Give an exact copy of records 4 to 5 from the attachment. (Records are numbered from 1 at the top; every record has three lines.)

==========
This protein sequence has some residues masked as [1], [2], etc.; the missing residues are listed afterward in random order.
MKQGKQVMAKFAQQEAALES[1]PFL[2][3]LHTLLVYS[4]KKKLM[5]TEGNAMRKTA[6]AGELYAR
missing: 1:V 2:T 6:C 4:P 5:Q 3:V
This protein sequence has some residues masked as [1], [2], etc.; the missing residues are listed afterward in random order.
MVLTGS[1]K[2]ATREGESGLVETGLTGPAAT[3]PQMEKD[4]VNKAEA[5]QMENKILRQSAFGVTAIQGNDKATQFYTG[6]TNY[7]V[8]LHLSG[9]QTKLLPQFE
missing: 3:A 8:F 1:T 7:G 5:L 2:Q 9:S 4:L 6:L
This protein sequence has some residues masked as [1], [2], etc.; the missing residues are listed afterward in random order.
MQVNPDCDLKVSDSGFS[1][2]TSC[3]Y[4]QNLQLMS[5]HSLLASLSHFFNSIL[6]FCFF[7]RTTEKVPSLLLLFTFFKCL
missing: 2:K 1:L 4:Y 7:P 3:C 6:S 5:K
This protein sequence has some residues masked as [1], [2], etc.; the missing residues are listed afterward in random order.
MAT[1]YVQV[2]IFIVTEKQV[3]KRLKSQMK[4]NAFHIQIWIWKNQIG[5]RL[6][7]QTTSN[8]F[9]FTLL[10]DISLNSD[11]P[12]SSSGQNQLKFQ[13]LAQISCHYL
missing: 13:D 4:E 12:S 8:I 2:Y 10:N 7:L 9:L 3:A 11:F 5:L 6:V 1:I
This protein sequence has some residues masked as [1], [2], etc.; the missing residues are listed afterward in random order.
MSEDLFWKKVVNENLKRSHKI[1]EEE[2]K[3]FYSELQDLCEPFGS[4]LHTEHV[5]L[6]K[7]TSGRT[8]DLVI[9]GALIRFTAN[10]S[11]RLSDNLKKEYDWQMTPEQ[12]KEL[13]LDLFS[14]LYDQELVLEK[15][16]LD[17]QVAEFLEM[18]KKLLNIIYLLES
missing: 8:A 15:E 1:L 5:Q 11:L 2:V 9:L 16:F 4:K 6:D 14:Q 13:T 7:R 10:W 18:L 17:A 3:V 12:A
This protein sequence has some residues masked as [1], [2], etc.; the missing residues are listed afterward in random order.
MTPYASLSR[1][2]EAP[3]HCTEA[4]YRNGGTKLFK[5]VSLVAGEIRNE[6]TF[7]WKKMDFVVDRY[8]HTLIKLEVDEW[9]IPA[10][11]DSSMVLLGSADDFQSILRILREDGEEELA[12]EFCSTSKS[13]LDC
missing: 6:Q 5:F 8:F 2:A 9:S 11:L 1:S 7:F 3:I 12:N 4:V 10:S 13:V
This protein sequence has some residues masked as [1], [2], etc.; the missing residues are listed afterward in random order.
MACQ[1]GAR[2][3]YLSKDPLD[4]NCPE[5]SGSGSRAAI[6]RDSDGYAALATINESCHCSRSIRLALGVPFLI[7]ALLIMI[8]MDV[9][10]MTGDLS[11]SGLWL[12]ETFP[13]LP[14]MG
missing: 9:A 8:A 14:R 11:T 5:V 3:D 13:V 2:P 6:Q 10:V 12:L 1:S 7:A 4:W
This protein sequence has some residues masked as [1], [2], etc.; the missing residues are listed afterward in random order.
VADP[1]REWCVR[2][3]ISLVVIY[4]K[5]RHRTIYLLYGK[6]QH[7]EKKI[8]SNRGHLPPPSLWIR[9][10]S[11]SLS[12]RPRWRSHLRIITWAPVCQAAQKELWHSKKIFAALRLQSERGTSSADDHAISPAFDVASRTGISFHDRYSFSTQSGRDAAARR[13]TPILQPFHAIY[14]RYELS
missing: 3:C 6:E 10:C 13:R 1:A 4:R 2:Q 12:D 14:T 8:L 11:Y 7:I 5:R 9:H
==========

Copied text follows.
This protein sequence has some residues masked as [1], [2], etc.; the missing residues are listed afterward in random order.
MAT[1]YVQV[2]IFIVTEKQV[3]KRLKSQMK[4]NAFHIQIWIWKNQIG[5]RL[6][7]QTTSN[8]F[9]FTLL[10]DISLNSD[11]P[12]SSSGQNQLKFQ[13]LAQISCHYL
missing: 13:D 4:E 12:S 8:I 2:Y 10:N 7:L 9:L 3:A 11:F 5:L 6:V 1:I
This protein sequence has some residues masked as [1], [2], etc.; the missing residues are listed afterward in random order.
MSEDLFWKKVVNENLKRSHKI[1]EEE[2]K[3]FYSELQDLCEPFGS[4]LHTEHV[5]L[6]K[7]TSGRT[8]DLVI[9]GALIRFTAN[10]S[11]RLSDNLKKEYDWQMTPEQ[12]KEL[13]LDLFS[14]LYDQELVLEK[15][16]LD[17]QVAEFLEM[18]KKLLNIIYLLES
missing: 8:A 15:E 1:L 5:Q 11:L 2:V 9:L 16:F 4:K 6:D 14:Q 13:T 7:R 10:W 18:L 17:A 3:V 12:A